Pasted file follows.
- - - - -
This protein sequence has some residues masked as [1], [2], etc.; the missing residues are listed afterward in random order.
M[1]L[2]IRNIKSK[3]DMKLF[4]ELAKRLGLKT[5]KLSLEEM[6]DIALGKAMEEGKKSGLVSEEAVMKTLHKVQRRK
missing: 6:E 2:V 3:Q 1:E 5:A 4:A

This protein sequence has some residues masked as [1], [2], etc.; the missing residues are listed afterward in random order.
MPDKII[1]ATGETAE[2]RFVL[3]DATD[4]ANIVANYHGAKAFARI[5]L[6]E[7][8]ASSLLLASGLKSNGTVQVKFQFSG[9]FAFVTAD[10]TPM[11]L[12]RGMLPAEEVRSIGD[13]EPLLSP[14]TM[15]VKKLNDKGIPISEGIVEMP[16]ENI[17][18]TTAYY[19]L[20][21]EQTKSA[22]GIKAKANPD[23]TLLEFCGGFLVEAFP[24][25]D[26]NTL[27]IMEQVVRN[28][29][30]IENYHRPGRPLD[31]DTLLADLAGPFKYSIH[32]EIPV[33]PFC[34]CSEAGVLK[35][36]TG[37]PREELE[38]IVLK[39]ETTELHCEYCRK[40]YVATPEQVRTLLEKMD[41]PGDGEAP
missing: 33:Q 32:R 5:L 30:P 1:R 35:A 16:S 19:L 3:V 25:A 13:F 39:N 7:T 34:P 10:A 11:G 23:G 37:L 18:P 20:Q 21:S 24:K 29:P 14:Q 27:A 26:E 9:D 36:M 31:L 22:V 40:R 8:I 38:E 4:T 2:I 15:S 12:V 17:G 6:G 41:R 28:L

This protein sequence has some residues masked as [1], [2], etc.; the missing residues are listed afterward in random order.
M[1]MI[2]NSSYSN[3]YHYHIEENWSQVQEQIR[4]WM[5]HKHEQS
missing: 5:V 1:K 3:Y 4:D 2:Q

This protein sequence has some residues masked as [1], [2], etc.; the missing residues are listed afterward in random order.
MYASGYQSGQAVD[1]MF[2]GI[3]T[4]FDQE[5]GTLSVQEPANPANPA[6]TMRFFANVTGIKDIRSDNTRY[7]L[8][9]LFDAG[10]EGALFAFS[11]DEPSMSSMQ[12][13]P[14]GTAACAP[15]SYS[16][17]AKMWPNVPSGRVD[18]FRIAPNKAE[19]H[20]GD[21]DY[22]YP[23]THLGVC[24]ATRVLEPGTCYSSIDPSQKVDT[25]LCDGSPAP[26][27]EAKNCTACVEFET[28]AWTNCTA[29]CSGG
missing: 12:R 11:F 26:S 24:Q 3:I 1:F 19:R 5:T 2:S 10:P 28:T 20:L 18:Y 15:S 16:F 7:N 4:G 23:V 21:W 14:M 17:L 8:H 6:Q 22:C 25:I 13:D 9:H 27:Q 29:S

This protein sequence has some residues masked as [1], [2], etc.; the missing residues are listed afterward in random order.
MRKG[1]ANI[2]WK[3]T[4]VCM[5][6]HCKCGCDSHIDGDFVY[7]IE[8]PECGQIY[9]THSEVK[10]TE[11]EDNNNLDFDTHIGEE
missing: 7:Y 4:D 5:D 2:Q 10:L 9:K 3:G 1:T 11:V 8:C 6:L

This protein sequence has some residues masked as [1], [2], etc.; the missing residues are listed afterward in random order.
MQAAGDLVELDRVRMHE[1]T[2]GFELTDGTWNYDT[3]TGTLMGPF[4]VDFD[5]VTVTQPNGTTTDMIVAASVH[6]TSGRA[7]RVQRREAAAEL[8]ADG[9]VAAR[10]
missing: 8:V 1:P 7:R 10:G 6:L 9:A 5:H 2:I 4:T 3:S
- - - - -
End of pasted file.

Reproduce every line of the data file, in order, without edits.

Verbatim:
This protein sequence has some residues masked as [1], [2], etc.; the missing residues are listed afterward in random order.
M[1]L[2]IRNIKSK[3]DMKLF[4]ELAKRLGLKT[5]KLSLEEM[6]DIALGKAMEEGKKSGLVSEEAVMKTLHKVQRRK
missing: 6:E 2:V 3:Q 1:E 5:A 4:A

This protein sequence has some residues masked as [1], [2], etc.; the missing residues are listed afterward in random order.
MPDKII[1]ATGETAE[2]RFVL[3]DATD[4]ANIVANYHGAKAFARI[5]L[6]E[7][8]ASSLLLASGLKSNGTVQVKFQFSG[9]FAFVTAD[10]TPM[11]L[12]RGMLPAEEVRSIGD[13]EPLLSP[14]TM[15]VKKLNDKGIPISEGIVEMP[16]ENI[17][18]TTAYY[19]L[20][21]EQTKSA[22]GIKAKANPD[23]TLLEFCGGFLVEAFP[24][25]D[26]NTL[27]IMEQVVRN[28][29][30]IENYHRPGRPLD[31]DTLLADLAGPFKYSIH[32]EIPV[33]PFC[34]CSEAGVLK[35][36]TG[37]PREELE[38]IVLK[39]ETTELHCEYCRK[40]YVATPEQVRTLLEKMD[41]PGDGEAP
missing: 33:Q 32:R 5:L 30:P 1:R 35:A 16:S 19:L 3:V 25:A 13:F 39:N 7:T 34:P 10:A 11:G 23:G 37:L 18:P 20:Q 21:S 24:K 29:P 14:Q 27:A 26:E 9:D 36:M 31:L 22:V 40:R 8:I 38:E 4:T 2:I 15:S 12:V 17:G 6:G 41:R 28:L

This protein sequence has some residues masked as [1], [2], etc.; the missing residues are listed afterward in random order.
M[1]MI[2]NSSYSN[3]YHYHIEENWSQVQEQIR[4]WM[5]HKHEQS
missing: 5:V 1:K 3:Y 4:D 2:Q

This protein sequence has some residues masked as [1], [2], etc.; the missing residues are listed afterward in random order.
MYASGYQSGQAVD[1]MF[2]GI[3]T[4]FDQE[5]GTLSVQEPANPANPA[6]TMRFFANVTGIKDIRSDNTRY[7]L[8][9]LFDAG[10]EGALFAFS[11]DEPSMSSMQ[12][13]P[14]GTAACAP[15]SYS[16][17]AKMWPNVPSGRVD[18]FRIAPNKAE[19]H[20]GD[21]DY[22]YP[23]THLGVC[24]ATRVLEPGTCYSSIDPSQKVDT[25]LCDGSPAP[26][27]EAKNCTACVEFET[28]AWTNCTA[29]CSGG
missing: 12:R 11:F 26:S 24:Q 3:I 1:F 19:R 5:T 2:S 10:P 28:T 20:L 18:Y 15:S 16:F 7:N 4:G 23:V 21:W 14:M 17:L 8:H 6:Q 22:C 25:I 13:D 9:H 27:Q 29:S

This protein sequence has some residues masked as [1], [2], etc.; the missing residues are listed afterward in random order.
MRKG[1]ANI[2]WK[3]T[4]VCM[5][6]HCKCGCDSHIDGDFVY[7]IE[8]PECGQIY[9]THSEVK[10]TE[11]EDNNNLDFDTHIGEE
missing: 7:Y 4:D 5:D 2:Q 10:L 9:K 3:G 1:T 11:V 8:C 6:L

This protein sequence has some residues masked as [1], [2], etc.; the missing residues are listed afterward in random order.
MQAAGDLVELDRVRMHE[1]T[2]GFELTDGTWNYDT[3]TGTLMGPF[4]VDFD[5]VTVTQPNGTTTDMIVAASVH[6]TSGRA[7]RVQRREAAAEL[8]ADG[9]VAAR[10]
missing: 8:V 1:P 7:R 10:G 6:L 9:A 5:H 2:I 4:T 3:S